Objectives: Short-distance household falls are a common occurrence in young children, but are also a common false history given by caretakers to conceal abusive trauma. The purpose of this study was to determine the severity of injuries that result from accidental short-distance household falls in children, and to investigate the association of fall environment and biomechanical measures with injury outcomes.
Methods: Children aged 0-4 years who presented to the Emergency Department with a history of a short furniture fall were included in the study. Detailed case-based biomechanical assessments were performed using data collected through medical records, interviews, and fall scene investigations. Injuries were rated using the Abbreviated Injury Scale (AIS). Each case was reviewed by a child abuse expert; cases with a vague or inconsistent history and cases being actively investigated for child abuse were excluded.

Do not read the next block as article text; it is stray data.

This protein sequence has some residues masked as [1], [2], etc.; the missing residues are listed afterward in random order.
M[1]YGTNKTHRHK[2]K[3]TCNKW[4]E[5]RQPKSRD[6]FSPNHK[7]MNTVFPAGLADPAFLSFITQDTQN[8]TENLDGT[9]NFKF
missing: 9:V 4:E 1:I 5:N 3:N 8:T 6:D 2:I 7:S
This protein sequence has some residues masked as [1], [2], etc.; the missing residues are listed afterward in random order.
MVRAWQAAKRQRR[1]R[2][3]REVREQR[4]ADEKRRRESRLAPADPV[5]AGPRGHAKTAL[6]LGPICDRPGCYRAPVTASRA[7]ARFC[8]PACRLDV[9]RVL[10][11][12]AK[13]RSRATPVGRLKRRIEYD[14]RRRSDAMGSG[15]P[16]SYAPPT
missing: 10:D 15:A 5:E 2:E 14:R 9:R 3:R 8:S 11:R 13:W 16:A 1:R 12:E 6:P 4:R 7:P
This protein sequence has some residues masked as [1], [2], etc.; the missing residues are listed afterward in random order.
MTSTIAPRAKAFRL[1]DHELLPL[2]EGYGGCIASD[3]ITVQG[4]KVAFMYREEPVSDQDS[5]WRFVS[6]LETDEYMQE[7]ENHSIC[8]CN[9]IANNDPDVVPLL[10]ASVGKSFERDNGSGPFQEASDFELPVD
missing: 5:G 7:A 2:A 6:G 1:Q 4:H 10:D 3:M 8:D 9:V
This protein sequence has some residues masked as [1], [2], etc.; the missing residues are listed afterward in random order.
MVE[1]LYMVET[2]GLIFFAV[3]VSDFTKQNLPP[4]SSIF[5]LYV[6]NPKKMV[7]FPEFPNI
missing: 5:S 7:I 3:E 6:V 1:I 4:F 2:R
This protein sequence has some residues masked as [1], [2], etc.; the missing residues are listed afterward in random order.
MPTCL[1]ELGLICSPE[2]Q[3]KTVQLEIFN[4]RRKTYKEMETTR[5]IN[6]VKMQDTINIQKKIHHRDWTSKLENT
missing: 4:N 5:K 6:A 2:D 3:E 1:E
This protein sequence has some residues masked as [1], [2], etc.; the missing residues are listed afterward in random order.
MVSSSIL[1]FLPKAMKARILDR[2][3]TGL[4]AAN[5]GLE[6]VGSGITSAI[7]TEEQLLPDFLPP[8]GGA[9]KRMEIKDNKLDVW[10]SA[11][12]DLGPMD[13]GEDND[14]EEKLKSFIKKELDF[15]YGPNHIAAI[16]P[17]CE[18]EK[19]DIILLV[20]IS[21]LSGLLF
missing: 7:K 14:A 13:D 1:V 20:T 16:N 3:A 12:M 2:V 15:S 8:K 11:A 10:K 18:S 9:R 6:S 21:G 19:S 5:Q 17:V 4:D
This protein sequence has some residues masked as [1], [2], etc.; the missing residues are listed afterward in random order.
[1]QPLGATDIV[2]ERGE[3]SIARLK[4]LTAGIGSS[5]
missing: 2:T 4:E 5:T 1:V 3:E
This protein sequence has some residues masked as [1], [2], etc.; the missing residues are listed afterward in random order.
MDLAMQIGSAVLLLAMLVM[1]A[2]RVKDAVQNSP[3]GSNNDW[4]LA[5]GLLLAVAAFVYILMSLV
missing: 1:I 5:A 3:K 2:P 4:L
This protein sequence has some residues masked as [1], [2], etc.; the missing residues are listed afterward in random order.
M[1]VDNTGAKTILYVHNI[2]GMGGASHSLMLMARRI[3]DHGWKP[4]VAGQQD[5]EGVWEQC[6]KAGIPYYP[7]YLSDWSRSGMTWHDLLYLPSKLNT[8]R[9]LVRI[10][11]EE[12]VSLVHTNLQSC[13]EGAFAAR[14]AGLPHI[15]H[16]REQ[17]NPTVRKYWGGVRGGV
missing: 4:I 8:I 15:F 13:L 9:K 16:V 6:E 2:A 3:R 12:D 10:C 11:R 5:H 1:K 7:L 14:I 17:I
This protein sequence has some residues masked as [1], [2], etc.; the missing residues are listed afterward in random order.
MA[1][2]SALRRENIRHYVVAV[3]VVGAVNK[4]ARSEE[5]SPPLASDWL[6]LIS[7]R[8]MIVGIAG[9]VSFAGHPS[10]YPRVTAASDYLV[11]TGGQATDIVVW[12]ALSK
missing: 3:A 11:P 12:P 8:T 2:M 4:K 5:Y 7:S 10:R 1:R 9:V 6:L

Results: 79 subjects were enrolled in the study; 15 had no injuries, 45 had minor (AIS 1) injuries, 17 had moderate (AIS 2) injuries, and 2 had serious (AIS 3) injuries. No subjects had injuries classified as AIS 4 or higher, and there were no fatalities. Children with moderate or serious injuries resulting from a short-distance household fall tended to have fallen from greater heights, have greater impact velocities, and have a lower body mass index than those with minor or no injuries.
Conclusion: Children aged 0-4 years involved in a short-distance household fall did not sustain severe or life-threatening injuries, and no children in this study had moderate or serious injuries to multiple body regions. Biomechanical measures were found to be associated with injury severity outcomes in short-distance household falls. Knowledge of relationships between biomechanical measures and injury outcomes can aid clinicians when assessing whether a child's injuries were the result of a short-distance fall or some other cause.
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